1. Sri V. Parabrahma Sastri, the learned counsel representing the appellants had raised the following substantial question of law in the present second appeal: 'Whether the appellate Court had not erred in not considering the expert's evidence and opinion while deciding the validity of Ex.A1, the agreement of sale dated 12-03-1960?'. The learned counsel in all fairness had submitted that except this substantial question of law, none else falls for consideration in the present second appeal. The learned counsel had also submitted that on appreciation of oral and documentary evidence both the Courts had recorded concurrent findings, which cannot be seriously assailed in the second appeal. The learned counsel also had placed strong reliance on a decision of the Apex Court reported in MURALI LAL v. STATE OF M.P., AIR 1980 S.C.531 As usual in a second appeal the counsel for the respondent had justified the findings recorded by both the Courts below and in view of the fact that these are concurrent findings. It was submitted that such findings need not be disturbed in a second appeal, in view of the limitations imposed under Section 100 of the Code of Civil Procedure.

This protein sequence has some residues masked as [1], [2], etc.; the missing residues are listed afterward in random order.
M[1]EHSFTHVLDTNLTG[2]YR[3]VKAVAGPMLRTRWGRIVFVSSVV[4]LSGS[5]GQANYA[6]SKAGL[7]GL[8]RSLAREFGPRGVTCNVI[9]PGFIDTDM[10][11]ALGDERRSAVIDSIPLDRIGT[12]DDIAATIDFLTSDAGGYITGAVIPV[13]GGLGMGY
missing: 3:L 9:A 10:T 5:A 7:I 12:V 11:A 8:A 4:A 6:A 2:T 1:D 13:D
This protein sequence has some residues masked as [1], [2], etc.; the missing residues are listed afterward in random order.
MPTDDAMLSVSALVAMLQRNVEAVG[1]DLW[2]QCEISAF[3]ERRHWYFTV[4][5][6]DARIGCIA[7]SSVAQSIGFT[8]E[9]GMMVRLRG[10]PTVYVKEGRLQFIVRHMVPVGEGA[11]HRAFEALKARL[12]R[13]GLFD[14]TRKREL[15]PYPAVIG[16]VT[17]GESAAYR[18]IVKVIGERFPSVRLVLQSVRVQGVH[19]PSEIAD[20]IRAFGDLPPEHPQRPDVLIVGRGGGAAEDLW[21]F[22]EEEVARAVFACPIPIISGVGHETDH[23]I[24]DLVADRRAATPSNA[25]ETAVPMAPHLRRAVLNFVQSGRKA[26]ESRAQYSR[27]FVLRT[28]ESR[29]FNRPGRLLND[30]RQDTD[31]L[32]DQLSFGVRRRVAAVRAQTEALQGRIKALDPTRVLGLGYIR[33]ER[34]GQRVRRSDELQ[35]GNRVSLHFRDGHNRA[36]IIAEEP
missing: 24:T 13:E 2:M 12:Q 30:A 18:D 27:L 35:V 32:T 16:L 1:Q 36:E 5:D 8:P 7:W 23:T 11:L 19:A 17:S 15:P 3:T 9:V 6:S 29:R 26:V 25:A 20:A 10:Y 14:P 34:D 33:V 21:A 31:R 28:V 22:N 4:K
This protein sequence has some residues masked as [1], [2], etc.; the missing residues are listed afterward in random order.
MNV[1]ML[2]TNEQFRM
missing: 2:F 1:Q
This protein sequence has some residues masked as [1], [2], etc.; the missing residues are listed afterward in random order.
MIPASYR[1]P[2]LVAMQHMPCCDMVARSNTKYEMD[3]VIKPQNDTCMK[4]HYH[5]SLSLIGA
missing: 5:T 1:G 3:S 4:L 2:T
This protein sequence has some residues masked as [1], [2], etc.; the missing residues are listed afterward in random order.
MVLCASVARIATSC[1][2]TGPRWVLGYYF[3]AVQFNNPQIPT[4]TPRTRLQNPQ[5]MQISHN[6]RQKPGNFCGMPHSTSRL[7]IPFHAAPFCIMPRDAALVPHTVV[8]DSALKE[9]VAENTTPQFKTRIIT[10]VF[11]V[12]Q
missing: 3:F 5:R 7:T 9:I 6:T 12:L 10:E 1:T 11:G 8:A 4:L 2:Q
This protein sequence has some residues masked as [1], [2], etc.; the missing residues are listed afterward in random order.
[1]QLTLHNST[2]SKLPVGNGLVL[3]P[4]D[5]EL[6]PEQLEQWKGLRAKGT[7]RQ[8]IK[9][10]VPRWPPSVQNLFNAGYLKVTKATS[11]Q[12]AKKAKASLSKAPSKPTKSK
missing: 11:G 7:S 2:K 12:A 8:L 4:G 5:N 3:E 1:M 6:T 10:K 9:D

2. Heard both the counsel.

3. The substantial question of law raised in the present second appeal is referred to supra. The facts in brief are as here under: